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Jomo Sanga Thomas is a lawyer, journalist, social commentator and a former Speaker of the House of Assembly in St. Vincent and the Grenadines. (iWN file photo)
Jomo Sanga Thomas is a lawyer, journalist, social commentator and a former Speaker of the House of Assembly in St. Vincent and the Grenadines. (iWN file photo)
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By *Jomo Sanga Thomas

(“Plain Talk” Feb.16, 2024)

To babble is to talk rapidly and continuously in a foolish, excited, or incomprehensible way. PM Gonsalves and his clansmen have perfected this craft. They took this nonsense to a new level in their column, “SVG Advancing as Never Before”.

One reads the piece and can’t help but scream, these jokers can’t be serious. On which distant planet do they reside? Are they in communion with the broad citizenry, or are they content to huddle with their dwindling band of supporters who say my party right or wrong or an even smaller sliver of the population who feed at the national trough and live it up at the expense of the rest of us?

In its survey of the national landscape, the party propagandist makes the following points:

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i. The gross domestic product, or the aggregate value of all goods and services produced in a year, has grown more than three and a half times from 2001, when it assumed power, to 2023. It says we have grown from $800 million in 2001 to $2.8 billion. It also tells us more wealth has been created in SVG than ever before. 

You can argue with numbers. But we can question them. We know the vast majority of our citizens have yet to see or benefit from the so-called wealth creation that has occurred.  Proof of this assertion can be found by looking at the unemployment and poverty statistics. We have over 40% youth unemployment, and four out of 10 Vincentians live in poverty.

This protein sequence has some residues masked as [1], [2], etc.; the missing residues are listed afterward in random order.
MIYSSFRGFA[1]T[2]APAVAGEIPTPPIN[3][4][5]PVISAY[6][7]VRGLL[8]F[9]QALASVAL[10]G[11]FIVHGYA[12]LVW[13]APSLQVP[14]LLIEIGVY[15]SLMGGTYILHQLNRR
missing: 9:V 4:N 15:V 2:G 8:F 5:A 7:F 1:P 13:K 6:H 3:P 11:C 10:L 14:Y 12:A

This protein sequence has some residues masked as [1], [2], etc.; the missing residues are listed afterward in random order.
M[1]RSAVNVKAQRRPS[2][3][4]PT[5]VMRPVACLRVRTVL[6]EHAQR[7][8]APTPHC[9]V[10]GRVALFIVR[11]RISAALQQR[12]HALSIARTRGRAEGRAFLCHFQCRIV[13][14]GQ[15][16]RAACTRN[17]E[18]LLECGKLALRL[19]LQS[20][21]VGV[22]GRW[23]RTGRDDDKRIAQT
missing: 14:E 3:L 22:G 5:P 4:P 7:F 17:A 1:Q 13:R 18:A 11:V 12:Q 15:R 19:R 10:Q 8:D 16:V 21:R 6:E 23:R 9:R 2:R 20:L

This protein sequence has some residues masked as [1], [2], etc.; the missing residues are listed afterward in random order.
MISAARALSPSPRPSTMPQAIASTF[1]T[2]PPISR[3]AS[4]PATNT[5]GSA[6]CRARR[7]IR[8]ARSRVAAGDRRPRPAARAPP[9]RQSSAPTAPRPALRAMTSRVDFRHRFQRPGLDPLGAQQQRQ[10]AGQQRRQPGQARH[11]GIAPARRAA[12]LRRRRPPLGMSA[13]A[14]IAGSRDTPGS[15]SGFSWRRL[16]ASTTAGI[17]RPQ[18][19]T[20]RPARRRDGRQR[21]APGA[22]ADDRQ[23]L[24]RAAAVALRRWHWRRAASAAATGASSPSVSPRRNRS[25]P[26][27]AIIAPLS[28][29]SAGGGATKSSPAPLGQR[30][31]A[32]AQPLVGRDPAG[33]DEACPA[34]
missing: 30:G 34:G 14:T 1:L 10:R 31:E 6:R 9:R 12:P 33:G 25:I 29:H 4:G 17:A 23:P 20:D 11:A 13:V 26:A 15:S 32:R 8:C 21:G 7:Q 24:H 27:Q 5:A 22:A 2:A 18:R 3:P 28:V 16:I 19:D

ii. The party says that the nominal GDP has increased from $8,000 to $25,000 annually and that real income has more than doubled. Nominal GDP is not an accurate measurement of progress. The average person is far better off, ULP says. Seriously! Thousands of Vincentians go for an entire year without earning $800, much more $8,000 or $25,000.  The ULP bigwigs and their local and foreign friends make far more than $25,000 each year, but the majority of the population eke out a living and find it increasingly difficult to keep body and soul together. GDP as a measurement of progress has long been discredited. Gonsalves and his clan need to wield and come again.

iii. Taxes on businesses have been reduced from 40 to 28% at the top, and at the bottom, personal income tax below $25,000 is tax-free. This tax reduction is significant for those at the top. However, employees at the bottom are continually squeezed. They spend most of their money on food and other basic purchases. Most Vincentians work for starvation wages and have to pay 16% VAT. These claims that they retain more of their income rings hollow.

iv. More persons are employed today than ever before. The official unemployment figures numbers have mostly stayed the same in the last two decades. Governments past and present tell us it’s just over 20%. There has been negligible growth in the population. So, what accounts for what the ULP says is employment growth from 30,000 in 2001 to 44,000 in 2023?  How many of these persons are self-employed, small entrepreneurs? The roadside across SVG is littered with persons eking out a living with ice boxes and barbecue grills. Youth make up the majority of persons in SVG, and youth unemployment is more than 40%, so where is the growth the government brags about? Significantly, the party does not tell us our current unemployment rate. It does say, though, that unemployment is defined as persons 15 to 63 years old who can work, are looking for work, are prepared to work and cannot find work.